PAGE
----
And that was {s} counted unto him for righteousness unto all generations for evermore.

(s) This act declared his living faith, and for his faith's sake was accepted.

EXEGETICAL (ORIGINAL LANGUAGES)
31. The zeal of Phinehas was an act of faith. He was a true son of Abraham (Genesis 15:6): and his reward was “the covenant of an everlasting priesthood” (Numbers 25:12-13).Verse 31. - And that was counted unto him for righteousness (comp. Numbers 25:11-13, and see also Ecclesiastes 45:23, 24; 1 Macc. 2:26, 54). Unto all generations forevermore. The praise awarded to Phinehas, here and in Numbers 25, is an everlasting testimony to him, though the "everlasting priesthood" of Numbers 25:13 has passed away. The fact to which the poet refers in Psalm 106:24, viz., the rebellion in consequence of the report of the spies, which he brings forward as the fourth principal sin, is narrated in Numbers 13, Numbers 14. The appellation ארץ חמדּה is also found in Jeremiah 3:19; Zechariah 7:14. As to the rest, the expression is altogether Pentateuchal. "They despised the land," after Numbers 14:31; "they murmured in their tents," after Deuteronomy 1:27; "to lift up the land" equals to swear, after Exodus 6:8; Deuteronomy 32:40; the threat להפּיל, to make them fall down, fall away, after Numbers 14:29, Numbers 14:32. The threat of exile is founded upon the two great threatening chapters, Leviticus 26; Deuteronomy 28:1; cf. more particularly Leviticus 26:33 (together with the echoes in Ezekiel 5:12; Ezekiel 12:14, etc.), Deuteronomy 28:64 (together with the echoes in Jeremiah 9:15; Ezekiel 22:15, etc.). Ezekiel 20:23 stands in a not accidental relationship to Psalm 106:26.; and according to that passage, וּלהפיל is an error of the copyist for וּלהפיץ (Hitzig).

Now follows in Psalm 106:28-31 the fifth of the principal sins, viz., the taking part in the Moabitish worship of Baal. The verb נצמד (to be bound or chained), taken from Numbers 25:3, Numbers 25:5, points to the prostitution with which Baal Per, this Moabitish Priapus, was worshipped. The sacrificial feastings in which, according to Numbers 25:2, they took part, are called eating the sacrifices of the dead, because the idols are dead beings (nekroi', Wisd. 13:10-18) as opposed to God, the living One. The catena on Revelation 2:14 correctly interprets: τὰ τοῖς εἰδώλοις τελεσθέντα κρέα.

(Note: In the second section of Aboda zara, on the words of the Mishna: "The flesh which is intended to be offered first of all to idols is allowed, but that which comes out of the temple is forbidden, because it is like sacrifices of the dead," it is observed, fol. 32b: "Whence, said R. Jehuda ben Bethra, do I know that that which is offered to idols (תקרובת לעבדה זרה) pollutes like a dead body? From Psalm 106:28. As the dead body pollutes everything that is under the same roof with it, so also does everything that is offered to idols." The Apostle Paul declares the objectivity of this pollution to be vain, cf. more particularly 1 Corinthians 10:28.)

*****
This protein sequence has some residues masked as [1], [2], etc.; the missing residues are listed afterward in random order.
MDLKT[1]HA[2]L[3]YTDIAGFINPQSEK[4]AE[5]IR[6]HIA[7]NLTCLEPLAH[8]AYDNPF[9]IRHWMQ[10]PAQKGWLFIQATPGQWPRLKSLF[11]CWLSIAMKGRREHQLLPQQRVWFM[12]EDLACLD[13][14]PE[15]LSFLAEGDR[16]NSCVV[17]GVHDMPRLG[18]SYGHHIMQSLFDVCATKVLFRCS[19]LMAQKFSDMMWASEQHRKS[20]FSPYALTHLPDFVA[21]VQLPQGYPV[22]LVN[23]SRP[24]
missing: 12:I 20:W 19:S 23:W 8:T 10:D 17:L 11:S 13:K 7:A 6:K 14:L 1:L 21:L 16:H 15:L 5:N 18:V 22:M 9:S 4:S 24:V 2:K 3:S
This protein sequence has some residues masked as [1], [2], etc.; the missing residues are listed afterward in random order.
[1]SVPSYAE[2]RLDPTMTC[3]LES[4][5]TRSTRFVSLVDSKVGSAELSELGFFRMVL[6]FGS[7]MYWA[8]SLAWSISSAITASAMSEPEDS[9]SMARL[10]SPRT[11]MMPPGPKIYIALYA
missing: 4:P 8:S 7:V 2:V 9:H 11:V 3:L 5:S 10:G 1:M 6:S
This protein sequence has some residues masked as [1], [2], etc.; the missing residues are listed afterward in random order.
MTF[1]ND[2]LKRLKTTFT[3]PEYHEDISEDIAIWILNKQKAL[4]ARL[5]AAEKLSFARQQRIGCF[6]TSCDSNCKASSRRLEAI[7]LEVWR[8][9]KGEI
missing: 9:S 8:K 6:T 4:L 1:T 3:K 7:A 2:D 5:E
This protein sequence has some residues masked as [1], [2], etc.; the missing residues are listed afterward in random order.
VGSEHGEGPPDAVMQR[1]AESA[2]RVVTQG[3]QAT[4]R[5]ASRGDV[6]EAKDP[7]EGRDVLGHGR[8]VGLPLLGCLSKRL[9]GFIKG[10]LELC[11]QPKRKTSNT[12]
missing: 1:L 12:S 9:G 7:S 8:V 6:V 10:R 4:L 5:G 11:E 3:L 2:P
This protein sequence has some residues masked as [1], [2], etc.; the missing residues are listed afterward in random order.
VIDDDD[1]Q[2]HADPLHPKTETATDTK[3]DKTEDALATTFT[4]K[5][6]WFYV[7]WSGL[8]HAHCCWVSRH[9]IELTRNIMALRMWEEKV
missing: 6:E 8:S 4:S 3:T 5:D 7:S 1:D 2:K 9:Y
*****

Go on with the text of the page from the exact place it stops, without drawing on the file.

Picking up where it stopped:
The object of "they made angry" is omitted; the author is fond of this, cf. Psalm 106:7 and Psalm 106:32. The expression in Psalm 106:29 is like Exodus 19:24. The verb עמד is chosen with reference to Numbers 17:13. The result is expressed in Psalm 106:30 after Numbers 25:8, Numbers 25:18., Numbers 17:13. With פּלּל, to adjust, to judge adjustingly (lxx, Vulgate, correctly according to the sense, ἐξιλάσατο), the poet associates the thought of the satisfaction due to divine right, which Phinehas executed with the javelin. This act of zeal for Jahve, which compensated for Israel's unfaithfulness, was accounted unto him for righteousness, by his being rewarded for it with the priesthood unto everlasting ages, Numbers 25:10-13. This accounting of a work for righteousness is only apparently contradictory to Genesis 15:5.: it was indeed an act which sprang from a constancy in faith, and one which obtained for him the acceptation of a righteous man for the sake of this upon which it was based, by proving him to be such.

In Psalm 106:32, Psalm 106:33 follows the sixth of the principal sins, viz., the insurrection against Moses and Aaron at the waters of strife in the fortieth year, in connection with which Moses forfeited the entrance with them into the Land of Promise (Numbers 20:11., Deuteronomy 1:37; Deuteronomy 32:51), since he suffered himself to be carried away by the persevering obstinacy of the people against the Spirit of God (המרה mostly providing the future for מרה, as in Psalm 106:7, Psalm 106:43, Psalm 78:17, Psalm 78:40, Psalm 78:56, of obstinacy against God; on את־רוּחו cf. Isaiah 63:10) into uttering the words addressed to the people, Numbers 20:10, in which, as the smiting of the rock which was twice repeated shows, is expressed impatience together with a tinge of unbelief. The poet distinguishes, as does the narrative in Numbers 20, between the obstinacy of the people and the transgression of Moses, which is there designated, according to that which lay at the root of it, as unbelief. The retrospective reference to Numbers 27:14 needs adjustment accordingly.